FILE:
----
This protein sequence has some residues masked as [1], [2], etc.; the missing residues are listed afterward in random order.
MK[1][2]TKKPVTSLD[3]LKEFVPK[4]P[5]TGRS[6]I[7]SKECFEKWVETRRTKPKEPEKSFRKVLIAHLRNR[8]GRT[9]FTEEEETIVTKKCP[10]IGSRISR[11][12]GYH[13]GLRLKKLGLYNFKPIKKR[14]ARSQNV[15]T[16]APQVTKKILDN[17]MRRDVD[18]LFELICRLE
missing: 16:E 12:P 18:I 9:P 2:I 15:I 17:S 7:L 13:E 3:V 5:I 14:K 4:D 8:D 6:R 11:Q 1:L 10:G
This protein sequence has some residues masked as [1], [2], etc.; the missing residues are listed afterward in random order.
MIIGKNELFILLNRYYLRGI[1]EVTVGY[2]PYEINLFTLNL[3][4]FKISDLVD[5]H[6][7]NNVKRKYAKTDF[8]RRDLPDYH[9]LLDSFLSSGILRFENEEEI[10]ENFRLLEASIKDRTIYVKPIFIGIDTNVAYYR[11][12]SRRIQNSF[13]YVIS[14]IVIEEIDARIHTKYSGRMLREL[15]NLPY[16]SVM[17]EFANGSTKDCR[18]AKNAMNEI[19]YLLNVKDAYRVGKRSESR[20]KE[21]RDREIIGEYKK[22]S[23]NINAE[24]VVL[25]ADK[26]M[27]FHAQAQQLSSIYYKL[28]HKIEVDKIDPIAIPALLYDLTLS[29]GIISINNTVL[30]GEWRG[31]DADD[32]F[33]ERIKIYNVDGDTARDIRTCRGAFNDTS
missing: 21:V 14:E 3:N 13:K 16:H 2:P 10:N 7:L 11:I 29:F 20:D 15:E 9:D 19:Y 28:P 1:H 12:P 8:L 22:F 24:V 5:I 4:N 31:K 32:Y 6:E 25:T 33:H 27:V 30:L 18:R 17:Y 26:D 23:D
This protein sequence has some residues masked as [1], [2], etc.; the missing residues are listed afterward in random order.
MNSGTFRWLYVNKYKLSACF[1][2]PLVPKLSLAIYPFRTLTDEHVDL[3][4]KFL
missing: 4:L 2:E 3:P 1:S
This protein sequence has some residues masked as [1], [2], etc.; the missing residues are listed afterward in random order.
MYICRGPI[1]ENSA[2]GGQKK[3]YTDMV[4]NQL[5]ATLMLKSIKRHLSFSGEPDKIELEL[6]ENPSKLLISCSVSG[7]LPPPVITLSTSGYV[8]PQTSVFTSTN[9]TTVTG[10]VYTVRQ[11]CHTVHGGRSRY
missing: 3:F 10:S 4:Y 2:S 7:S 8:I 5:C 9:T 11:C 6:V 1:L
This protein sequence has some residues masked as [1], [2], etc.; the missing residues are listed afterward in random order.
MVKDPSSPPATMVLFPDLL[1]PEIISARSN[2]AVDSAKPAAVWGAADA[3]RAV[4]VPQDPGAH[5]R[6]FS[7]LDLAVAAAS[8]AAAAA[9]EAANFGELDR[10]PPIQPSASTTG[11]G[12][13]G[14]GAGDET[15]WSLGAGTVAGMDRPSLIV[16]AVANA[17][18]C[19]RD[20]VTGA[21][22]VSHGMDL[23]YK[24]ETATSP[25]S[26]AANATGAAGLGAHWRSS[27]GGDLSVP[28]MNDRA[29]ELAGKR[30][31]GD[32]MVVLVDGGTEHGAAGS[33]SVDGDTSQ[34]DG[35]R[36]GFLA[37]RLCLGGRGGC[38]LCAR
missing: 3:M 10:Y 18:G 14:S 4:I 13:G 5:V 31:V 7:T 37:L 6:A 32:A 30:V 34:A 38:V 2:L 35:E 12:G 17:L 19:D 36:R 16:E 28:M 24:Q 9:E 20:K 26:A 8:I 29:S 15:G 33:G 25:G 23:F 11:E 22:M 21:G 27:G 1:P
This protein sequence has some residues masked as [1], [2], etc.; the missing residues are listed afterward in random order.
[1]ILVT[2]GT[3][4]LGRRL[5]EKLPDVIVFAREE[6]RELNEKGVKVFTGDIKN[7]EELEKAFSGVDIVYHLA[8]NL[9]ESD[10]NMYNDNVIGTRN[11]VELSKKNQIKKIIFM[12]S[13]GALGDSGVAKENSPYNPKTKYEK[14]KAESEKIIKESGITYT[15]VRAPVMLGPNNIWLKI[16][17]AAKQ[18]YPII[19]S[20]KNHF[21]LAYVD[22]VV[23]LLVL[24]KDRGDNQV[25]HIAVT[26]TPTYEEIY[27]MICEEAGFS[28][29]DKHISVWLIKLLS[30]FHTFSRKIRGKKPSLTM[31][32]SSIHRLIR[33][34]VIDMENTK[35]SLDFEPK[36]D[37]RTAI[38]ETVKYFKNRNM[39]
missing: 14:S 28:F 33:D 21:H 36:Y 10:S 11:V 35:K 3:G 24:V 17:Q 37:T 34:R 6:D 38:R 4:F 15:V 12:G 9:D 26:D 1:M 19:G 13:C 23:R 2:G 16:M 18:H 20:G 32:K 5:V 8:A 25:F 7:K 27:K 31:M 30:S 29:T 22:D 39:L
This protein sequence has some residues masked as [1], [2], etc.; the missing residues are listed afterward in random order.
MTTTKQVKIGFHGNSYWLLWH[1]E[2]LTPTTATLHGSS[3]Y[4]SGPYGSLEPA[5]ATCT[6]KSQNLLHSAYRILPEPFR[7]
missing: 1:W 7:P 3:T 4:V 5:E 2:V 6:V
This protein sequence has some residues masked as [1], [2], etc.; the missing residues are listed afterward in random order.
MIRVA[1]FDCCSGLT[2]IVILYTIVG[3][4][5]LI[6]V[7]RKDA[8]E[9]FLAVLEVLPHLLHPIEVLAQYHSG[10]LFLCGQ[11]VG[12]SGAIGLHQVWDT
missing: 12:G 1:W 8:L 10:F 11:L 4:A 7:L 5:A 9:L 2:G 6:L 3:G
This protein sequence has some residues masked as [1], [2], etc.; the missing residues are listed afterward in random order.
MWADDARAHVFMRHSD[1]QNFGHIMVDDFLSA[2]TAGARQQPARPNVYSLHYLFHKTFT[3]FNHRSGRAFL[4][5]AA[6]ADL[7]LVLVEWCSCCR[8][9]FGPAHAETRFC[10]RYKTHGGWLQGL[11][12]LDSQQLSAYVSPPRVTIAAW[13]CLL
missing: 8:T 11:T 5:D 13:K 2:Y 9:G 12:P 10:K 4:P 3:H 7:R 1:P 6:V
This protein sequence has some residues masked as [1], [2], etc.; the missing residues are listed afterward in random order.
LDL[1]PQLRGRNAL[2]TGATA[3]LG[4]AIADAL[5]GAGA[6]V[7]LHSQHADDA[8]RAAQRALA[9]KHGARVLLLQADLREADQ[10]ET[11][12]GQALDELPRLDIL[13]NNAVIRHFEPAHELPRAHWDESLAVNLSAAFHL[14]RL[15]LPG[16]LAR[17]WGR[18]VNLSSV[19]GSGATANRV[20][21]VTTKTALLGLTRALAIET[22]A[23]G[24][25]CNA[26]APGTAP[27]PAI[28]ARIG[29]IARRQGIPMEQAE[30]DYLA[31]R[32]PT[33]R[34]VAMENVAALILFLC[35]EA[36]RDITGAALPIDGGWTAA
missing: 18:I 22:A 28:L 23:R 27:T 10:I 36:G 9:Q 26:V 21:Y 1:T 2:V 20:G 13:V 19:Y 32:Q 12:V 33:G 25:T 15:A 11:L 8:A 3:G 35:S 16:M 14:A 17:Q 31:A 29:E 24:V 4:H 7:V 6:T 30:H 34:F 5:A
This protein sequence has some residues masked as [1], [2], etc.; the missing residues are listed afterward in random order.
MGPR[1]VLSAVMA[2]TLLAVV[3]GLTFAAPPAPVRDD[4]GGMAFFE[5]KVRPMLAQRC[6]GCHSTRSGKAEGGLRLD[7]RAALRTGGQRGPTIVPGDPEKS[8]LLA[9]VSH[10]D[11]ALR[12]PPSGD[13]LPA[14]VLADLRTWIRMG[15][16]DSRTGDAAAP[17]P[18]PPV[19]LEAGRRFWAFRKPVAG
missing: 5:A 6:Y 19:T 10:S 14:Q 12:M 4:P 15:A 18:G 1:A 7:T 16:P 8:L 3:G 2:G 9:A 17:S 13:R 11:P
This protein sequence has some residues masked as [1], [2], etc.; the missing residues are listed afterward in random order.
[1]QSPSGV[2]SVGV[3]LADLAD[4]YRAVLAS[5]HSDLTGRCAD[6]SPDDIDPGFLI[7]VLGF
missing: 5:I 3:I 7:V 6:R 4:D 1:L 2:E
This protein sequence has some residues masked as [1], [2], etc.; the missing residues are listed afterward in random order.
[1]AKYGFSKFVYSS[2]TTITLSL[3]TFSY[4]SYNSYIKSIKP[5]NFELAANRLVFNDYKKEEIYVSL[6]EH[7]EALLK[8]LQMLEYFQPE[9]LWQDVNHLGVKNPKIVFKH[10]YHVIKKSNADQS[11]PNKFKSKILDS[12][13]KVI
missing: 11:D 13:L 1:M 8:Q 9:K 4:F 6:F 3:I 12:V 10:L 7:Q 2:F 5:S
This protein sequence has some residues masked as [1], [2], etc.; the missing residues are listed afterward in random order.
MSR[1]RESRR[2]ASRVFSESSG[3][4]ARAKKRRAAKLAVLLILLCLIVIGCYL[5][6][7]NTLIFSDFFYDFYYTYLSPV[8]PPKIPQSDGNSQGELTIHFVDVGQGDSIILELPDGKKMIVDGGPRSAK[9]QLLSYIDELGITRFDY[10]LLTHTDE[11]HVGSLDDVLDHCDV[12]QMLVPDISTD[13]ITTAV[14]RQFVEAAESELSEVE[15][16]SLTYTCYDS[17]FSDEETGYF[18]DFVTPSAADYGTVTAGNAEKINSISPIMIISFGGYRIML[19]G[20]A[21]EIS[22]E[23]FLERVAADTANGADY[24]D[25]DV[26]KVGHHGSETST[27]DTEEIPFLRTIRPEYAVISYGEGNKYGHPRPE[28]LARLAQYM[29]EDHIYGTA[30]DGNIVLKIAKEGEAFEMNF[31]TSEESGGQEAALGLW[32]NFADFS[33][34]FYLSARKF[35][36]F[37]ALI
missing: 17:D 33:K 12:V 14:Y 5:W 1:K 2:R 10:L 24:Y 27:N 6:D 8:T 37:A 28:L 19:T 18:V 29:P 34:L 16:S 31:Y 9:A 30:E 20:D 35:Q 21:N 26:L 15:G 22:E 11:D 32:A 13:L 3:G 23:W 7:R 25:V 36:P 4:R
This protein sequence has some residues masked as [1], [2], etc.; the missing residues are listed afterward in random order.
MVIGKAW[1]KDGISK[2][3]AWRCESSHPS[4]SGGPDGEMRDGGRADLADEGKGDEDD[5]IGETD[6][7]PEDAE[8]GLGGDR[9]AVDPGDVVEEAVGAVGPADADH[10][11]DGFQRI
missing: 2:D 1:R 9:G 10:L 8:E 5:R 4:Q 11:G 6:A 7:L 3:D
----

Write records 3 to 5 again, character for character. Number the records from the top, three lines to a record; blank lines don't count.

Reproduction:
This protein sequence has some residues masked as [1], [2], etc.; the missing residues are listed afterward in random order.
MNSGTFRWLYVNKYKLSACF[1][2]PLVPKLSLAIYPFRTLTDEHVDL[3][4]KFL
missing: 4:L 2:E 3:P 1:S
This protein sequence has some residues masked as [1], [2], etc.; the missing residues are listed afterward in random order.
MYICRGPI[1]ENSA[2]GGQKK[3]YTDMV[4]NQL[5]ATLMLKSIKRHLSFSGEPDKIELEL[6]ENPSKLLISCSVSG[7]LPPPVITLSTSGYV[8]PQTSVFTSTN[9]TTVTG[10]VYTVRQ[11]CHTVHGGRSRY
missing: 3:F 10:S 4:Y 2:S 7:S 8:I 5:C 9:T 11:C 6:V 1:L
This protein sequence has some residues masked as [1], [2], etc.; the missing residues are listed afterward in random order.
MVKDPSSPPATMVLFPDLL[1]PEIISARSN[2]AVDSAKPAAVWGAADA[3]RAV[4]VPQDPGAH[5]R[6]FS[7]LDLAVAAAS[8]AAAAA[9]EAANFGELDR[10]PPIQPSASTTG[11]G[12][13]G[14]GAGDET[15]WSLGAGTVAGMDRPSLIV[16]AVANA[17][18]C[19]RD[20]VTGA[21][22]VSHGMDL[23]YK[24]ETATSP[25]S[26]AANATGAAGLGAHWRSS[27]GGDLSVP[28]MNDRA[29]ELAGKR[30][31]GD[32]MVVLVDGGTEHGAAGS[33]SVDGDTSQ[34]DG[35]R[36]GFLA[37]RLCLGGRGGC[38]LCAR
missing: 3:M 10:Y 18:G 14:S 4:I 13:G 5:V 31:V 7:T 37:L 6:A 32:A 30:V 34:A 38:V 2:L 35:E 12:G 17:L 19:D 36:R 16:E 28:M 24:Q 9:E 20:K 26:A 8:I 29:S 15:G 33:G 25:G 23:F 11:E 22:M 21:G 27:G 1:P